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The CLUAS Archive: 1998 - 2011

This review was first published on CLUAS in 2005
Other albums reviewed in 2005

Joanna Newsom

A review of her album 'Milk-Eyed Mender'

Joanna Newsom - Milk-Eyed MenderReview Snapshot:
An album of startling integrity, intelligence and insight, that bewitches, bothers and bewilders in equal measure.

The CLUAS Verdict? 9 out of 10.

Full review:
Well, where to start? I suppose the first point to be made is this: if "quirky" isn't your thing, and "odd" female vocalists (think Mary Margaret O'Hara, Stina Nordenstam or Nina Hynes) doesn't do it for you, then I seriously doubt this album will be one that you'd want to add to your collection. If, however, the notion of literate, playful, questioning lyrics, placed alongside a harp's accompaniment intrigues you, then this is the album for you.

This is an album with its own idiosyncratic form of the English language, one that borrows heavily from Chaucer-like 'olde-English'. This undoubtedly comes from (as she states herself) the "higher education" that she has received. It is this level of knowledge that she flaunts with mentions of Camus, and references to Barthes' work on semiotics. However, there is a conflict present in the lyrics, most obviously in the wonderfully tongue in cheek "Inflammatory Writ", in which she both questions and mocks the mythologising behind both the writing process and the "Great American Novel".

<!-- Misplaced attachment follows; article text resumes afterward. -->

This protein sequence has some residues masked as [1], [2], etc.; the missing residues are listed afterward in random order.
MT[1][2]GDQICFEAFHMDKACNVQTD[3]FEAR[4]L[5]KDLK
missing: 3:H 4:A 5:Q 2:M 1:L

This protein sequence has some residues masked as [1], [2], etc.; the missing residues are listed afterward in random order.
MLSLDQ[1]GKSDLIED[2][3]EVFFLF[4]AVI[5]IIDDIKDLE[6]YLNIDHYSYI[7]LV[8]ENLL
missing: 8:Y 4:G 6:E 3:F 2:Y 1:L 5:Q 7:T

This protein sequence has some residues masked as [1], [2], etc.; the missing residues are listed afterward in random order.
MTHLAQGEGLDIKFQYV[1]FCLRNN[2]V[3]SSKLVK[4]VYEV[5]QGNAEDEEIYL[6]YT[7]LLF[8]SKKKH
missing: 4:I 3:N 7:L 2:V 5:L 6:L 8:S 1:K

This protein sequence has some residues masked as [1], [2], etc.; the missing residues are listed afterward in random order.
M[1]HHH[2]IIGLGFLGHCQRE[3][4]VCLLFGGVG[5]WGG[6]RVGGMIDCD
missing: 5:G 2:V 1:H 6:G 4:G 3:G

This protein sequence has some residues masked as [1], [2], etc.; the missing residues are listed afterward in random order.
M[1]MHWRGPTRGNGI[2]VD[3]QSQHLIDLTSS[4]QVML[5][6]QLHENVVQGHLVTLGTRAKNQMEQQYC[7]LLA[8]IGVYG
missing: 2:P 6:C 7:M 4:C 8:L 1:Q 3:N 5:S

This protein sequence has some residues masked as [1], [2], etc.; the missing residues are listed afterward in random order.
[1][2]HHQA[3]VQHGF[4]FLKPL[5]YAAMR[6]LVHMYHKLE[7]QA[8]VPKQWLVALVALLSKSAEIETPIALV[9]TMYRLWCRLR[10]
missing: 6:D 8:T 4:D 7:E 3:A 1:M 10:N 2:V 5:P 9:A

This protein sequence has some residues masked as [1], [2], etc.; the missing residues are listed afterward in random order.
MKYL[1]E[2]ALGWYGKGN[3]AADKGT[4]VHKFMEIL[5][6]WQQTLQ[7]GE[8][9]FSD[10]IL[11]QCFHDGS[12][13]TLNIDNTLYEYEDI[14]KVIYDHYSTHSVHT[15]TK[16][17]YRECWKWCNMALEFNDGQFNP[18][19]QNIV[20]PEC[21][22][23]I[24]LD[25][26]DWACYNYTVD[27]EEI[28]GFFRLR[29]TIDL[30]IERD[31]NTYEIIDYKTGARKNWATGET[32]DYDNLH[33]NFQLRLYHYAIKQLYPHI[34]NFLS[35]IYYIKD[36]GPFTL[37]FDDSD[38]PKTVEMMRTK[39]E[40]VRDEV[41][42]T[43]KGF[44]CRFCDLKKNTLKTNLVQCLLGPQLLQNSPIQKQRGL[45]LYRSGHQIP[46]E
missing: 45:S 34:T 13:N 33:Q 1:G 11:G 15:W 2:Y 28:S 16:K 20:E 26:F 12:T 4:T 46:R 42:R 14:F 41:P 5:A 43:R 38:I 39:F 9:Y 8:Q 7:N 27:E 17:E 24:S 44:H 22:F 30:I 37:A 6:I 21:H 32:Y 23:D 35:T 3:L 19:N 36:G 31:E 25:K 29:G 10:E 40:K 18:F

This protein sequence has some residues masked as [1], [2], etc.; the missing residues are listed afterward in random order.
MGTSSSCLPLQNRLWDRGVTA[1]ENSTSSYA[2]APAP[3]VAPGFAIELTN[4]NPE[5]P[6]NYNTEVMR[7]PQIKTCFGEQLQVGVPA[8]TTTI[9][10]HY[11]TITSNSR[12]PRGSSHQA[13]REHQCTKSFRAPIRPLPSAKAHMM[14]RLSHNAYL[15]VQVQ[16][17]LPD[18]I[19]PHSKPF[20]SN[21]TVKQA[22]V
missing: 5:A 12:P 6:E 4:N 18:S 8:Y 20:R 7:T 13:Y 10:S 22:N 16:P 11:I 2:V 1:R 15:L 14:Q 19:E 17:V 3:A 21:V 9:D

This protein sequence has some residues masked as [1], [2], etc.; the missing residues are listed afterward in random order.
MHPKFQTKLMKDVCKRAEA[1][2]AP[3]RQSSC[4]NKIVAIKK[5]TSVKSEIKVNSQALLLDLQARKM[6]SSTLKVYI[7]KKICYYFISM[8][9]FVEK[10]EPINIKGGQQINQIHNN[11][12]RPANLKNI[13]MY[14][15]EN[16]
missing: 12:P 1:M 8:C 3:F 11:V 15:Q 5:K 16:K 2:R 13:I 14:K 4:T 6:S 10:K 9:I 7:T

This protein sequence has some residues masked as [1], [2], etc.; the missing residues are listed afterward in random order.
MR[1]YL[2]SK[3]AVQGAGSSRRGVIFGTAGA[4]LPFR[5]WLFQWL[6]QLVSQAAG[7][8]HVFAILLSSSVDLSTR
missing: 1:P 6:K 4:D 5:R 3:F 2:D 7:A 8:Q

Her love of nature is obvious (witness the song titles), and on two separate occasions she urges the listener to pay attention to the world around them, most beautifully in "En Gallop": "Never get so attached to a poem / you forget truth that lacks lyricism".

One of the pleasures of listening to such a literate songwriter is that you broaden your horizons, and seek out references which might have passed over your head (which in this reviewer's case was rather a lot). However I am convinced that there are some more obvious references than others, and I'm hanging onto my conviction that the opening track is a melding of the Princess and the Pea, and the Biblical parable of King Solomon (and straight to Pseuds corner I go).

Thematically, sleep and water feature alongside nature, pointing to Newsom's grounding in the realities and mundanities of everyday life. Musically, the tunes are a delight, for example in 'Sadie' alone she moves from her highly individual style into a Negro spiritual one.

Her melodies are haunting and highly memorable, her lyrics are literate and witty, and her rhythms, rhyming patterns and phrasing are constantly changing - making for a challenging but highly rewarding listening experience.

Ciaran Wrenn

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